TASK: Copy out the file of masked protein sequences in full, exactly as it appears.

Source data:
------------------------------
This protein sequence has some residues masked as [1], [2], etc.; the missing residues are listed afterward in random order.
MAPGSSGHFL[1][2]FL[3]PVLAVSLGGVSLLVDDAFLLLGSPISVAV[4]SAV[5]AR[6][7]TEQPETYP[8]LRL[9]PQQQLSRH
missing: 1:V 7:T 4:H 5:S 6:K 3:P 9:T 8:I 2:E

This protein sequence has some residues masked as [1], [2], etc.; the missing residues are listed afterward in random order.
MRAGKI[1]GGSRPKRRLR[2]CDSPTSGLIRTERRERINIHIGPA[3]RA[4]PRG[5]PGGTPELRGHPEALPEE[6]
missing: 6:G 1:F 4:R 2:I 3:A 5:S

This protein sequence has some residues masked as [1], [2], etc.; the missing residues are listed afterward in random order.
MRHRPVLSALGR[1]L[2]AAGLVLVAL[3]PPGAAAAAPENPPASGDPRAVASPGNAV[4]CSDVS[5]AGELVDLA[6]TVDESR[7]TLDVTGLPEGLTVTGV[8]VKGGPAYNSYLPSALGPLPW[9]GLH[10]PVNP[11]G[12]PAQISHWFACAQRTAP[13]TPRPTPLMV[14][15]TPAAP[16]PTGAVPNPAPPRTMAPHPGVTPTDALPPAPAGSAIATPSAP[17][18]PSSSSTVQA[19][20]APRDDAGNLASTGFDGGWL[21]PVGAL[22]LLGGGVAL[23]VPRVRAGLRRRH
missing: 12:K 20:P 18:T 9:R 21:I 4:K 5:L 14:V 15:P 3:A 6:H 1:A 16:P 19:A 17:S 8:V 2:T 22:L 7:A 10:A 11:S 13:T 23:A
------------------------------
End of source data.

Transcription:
This protein sequence has some residues masked as [1], [2], etc.; the missing residues are listed afterward in random order.
MAPGSSGHFL[1][2]FL[3]PVLAVSLGGVSLLVDDAFLLLGSPISVAV[4]SAV[5]AR[6][7]TEQPETYP[8]LRL[9]PQQQLSRH
missing: 1:V 7:T 4:H 5:S 6:K 3:P 9:T 8:I 2:E

This protein sequence has some residues masked as [1], [2], etc.; the missing residues are listed afterward in random order.
MRAGKI[1]GGSRPKRRLR[2]CDSPTSGLIRTERRERINIHIGPA[3]RA[4]PRG[5]PGGTPELRGHPEALPEE[6]
missing: 6:G 1:F 4:R 2:I 3:A 5:S

This protein sequence has some residues masked as [1], [2], etc.; the missing residues are listed afterward in random order.
MRHRPVLSALGR[1]L[2]AAGLVLVAL[3]PPGAAAAAPENPPASGDPRAVASPGNAV[4]CSDVS[5]AGELVDLA[6]TVDESR[7]TLDVTGLPEGLTVTGV[8]VKGGPAYNSYLPSALGPLPW[9]GLH[10]PVNP[11]G[12]PAQISHWFACAQRTAP[13]TPRPTPLMV[14][15]TPAAP[16]PTGAVPNPAPPRTMAPHPGVTPTDALPPAPAGSAIATPSAP[17][18]PSSSSTVQA[19][20]APRDDAGNLASTGFDGGWL[21]PVGAL[22]LLGGGVAL[23]VPRVRAGLRRRH
missing: 12:K 20:P 18:T 9:R 21:I 4:K 5:L 14:V 15:P 3:A 6:H 1:A 16:P 19:A 17:S 8:V 2:T 22:L 7:A 10:A 11:S 13:T 23:A